There is also another important part of the job: being chatty. From hosting visits by university, college and school groups to simply speaking with as many people as possible while out on the hill, every opportunity is taken to spread the word about the work done at Nevis – be it habitat monitoring, woodland restoration, litter picking, or footpath maintenance.
In winter, there are fewer visitors and attention instead turns to hands-on deer management, assisting stalkers to achieve cull targets determined the previous summer. “Our deer management is led by the condition of habitat, not by deer numbers,” says Nathan.
But there is other engagement too, from running wild poetry competitions with local schools to involvement in the annual Fort William Mountain Festival.
Making a difference
But the John Muir Trust has a particular challenge at Nevis. The management techniques used are not hugely tangible, so the work can be hard to grasp – and explain. Rather than extensive tree planting or erecting of deer fences, much of the work involves a more philosophical approach to land management – one that relieves the pressure and lets the land express itself.
“It’s a harder message to get across, but I find it very satisfying to think that, if we are getting this right, I can come back in 30 years’ time and really see a difference in the landscape,” comments Nathan.
And, as ever, it is people who will make that difference; when people care about a place, they are more likely to then care for a place. “It has been a privilege to look after somewhere that I grew up and I’d like to encourage others to appreciate a landscape that we all benefit from,” says Nathan.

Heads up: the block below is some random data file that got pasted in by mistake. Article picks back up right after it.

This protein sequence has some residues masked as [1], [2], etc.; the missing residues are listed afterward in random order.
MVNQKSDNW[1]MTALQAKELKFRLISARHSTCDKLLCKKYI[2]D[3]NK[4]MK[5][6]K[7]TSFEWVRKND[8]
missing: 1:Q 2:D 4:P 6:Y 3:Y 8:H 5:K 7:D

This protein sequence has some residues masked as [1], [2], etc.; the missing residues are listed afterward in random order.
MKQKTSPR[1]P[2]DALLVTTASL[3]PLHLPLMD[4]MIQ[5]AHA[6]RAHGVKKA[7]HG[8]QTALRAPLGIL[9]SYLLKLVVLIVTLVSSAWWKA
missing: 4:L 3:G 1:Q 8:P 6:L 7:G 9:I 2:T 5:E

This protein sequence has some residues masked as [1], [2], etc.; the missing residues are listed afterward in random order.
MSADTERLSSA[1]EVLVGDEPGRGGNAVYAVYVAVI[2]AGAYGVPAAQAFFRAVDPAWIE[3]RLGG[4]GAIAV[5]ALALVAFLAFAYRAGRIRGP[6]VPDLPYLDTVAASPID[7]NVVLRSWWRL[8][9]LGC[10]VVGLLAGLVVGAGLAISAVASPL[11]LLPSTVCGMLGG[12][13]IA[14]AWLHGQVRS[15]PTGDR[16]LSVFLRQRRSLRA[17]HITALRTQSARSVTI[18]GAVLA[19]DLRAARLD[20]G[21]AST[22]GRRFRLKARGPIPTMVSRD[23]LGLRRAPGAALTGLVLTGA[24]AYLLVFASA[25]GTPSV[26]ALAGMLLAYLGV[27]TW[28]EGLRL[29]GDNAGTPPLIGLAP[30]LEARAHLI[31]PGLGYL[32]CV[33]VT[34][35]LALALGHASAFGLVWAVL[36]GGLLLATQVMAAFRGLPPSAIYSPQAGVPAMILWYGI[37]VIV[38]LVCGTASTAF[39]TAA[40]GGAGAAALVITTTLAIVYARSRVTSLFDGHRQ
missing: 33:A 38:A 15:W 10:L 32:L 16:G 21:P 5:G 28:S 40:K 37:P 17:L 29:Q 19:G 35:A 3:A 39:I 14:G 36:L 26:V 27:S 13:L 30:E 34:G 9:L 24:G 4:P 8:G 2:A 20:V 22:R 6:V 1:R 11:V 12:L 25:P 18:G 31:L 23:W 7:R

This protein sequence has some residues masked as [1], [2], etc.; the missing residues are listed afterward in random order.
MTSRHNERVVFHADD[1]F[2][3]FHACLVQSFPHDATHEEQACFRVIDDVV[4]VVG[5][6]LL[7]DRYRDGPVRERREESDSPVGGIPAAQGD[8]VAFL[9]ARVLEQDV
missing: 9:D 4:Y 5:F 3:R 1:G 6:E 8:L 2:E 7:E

“Ben Nevis is connected to everyone’s lives here – it is the golden thread that holds the community together and enables it to flourish. It is so important that we all care for it.”
A wild moment
In April 2017, just before taking up his post at the John Muir Trust, Nathan Berrie had one of those moments that stick forever in the mind – and one that revealed just how powerful wild places can be.
“I was driving from Torlundy to Fort William on a bluebird winter’s day and suddenly caught a glimpse of the north face of the Ben in full alpine condition,” he recalls. “It was only for a second, but I was completely dumbstruck and had to pull over for a moment to take it all in.
“It was probably the closest to the sublime I’d witnessed in my life. It was an unusual feeling, and one that I’ve not experienced again since.”
Find out more about the Nevis 21 celebrations, and how to get involved in the Nevis 21 Appeal, on the John Muir Trust Website.
Cover image: Nathan habitat monitoring, with Steall Falls behind.